The Beauty Secrets Lee Litumbe Learned Traveling Through Africa
INTERVIEWS

The Beauty Secrets Lee Litumbe Learned Traveling Through Africa

Everybody has a story about beauty. In Rose Inc.’s The Profile, some of the world’s most intriguing people share theirs. In this intimate interview series, we get (virtually) up close and personal to explore their definitions of beauty and path to self-confidence. Featuring imagery shot through their own lens, The Profile presents these compelling personalities in a new light—one that illuminates their own journey, dreams, and desires while highlighting their unique relationship with beauty.

Africa is the world's second-largest continent, with more countries than the U.S. has states, but seeing the true scope of its natural beauty and cultural diversity is limited across Western media, says blogger and content creator Lee Litumbe. She’s here to help change that. Raised in Atlanta, the former finance analyst counts Senegal’s capital city of Dakar as her homebase today, however the majority of the time, she’s on the road. Jaunting between the East African island nation of Mauritius; white-sand beaches of Zanzibar; the lakes and mountains of Conakry, Guinea; and the markets and restaurants of Senegal where she lives, she documents her travels in stunning fashion for her blog and social platforms, Spirited Pursuit.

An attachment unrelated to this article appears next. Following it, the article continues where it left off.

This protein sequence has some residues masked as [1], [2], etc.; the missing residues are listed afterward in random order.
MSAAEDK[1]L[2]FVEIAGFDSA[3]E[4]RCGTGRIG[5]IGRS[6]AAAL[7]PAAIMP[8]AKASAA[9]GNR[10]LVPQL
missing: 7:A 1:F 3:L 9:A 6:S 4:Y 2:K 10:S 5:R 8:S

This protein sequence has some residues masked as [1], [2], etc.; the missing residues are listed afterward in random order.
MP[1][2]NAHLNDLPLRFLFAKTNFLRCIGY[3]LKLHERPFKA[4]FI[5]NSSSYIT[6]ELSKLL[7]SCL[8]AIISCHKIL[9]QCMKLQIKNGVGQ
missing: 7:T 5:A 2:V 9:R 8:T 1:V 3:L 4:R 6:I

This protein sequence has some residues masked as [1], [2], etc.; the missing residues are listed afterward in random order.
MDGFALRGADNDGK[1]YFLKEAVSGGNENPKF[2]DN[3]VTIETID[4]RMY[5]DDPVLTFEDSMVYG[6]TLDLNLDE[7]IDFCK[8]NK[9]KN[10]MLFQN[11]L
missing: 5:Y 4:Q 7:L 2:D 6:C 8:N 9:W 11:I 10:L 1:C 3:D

“I grew up being exposed to African culture in a way that was beautiful,” says Litumbe, who lived in Cameroon until she moved to the States with her family at 9 years old. “There are many different types of experiences in different parts of Africa. Often, people who have never been on the continent of Africa will go to South Africa for the first time, and be like, ‘oh my goodness, it's so modern! It’s so European!’ That's not what the typical experience would be throughout the continent of Africa. Spirited Pursuit is about sharing what I experience.”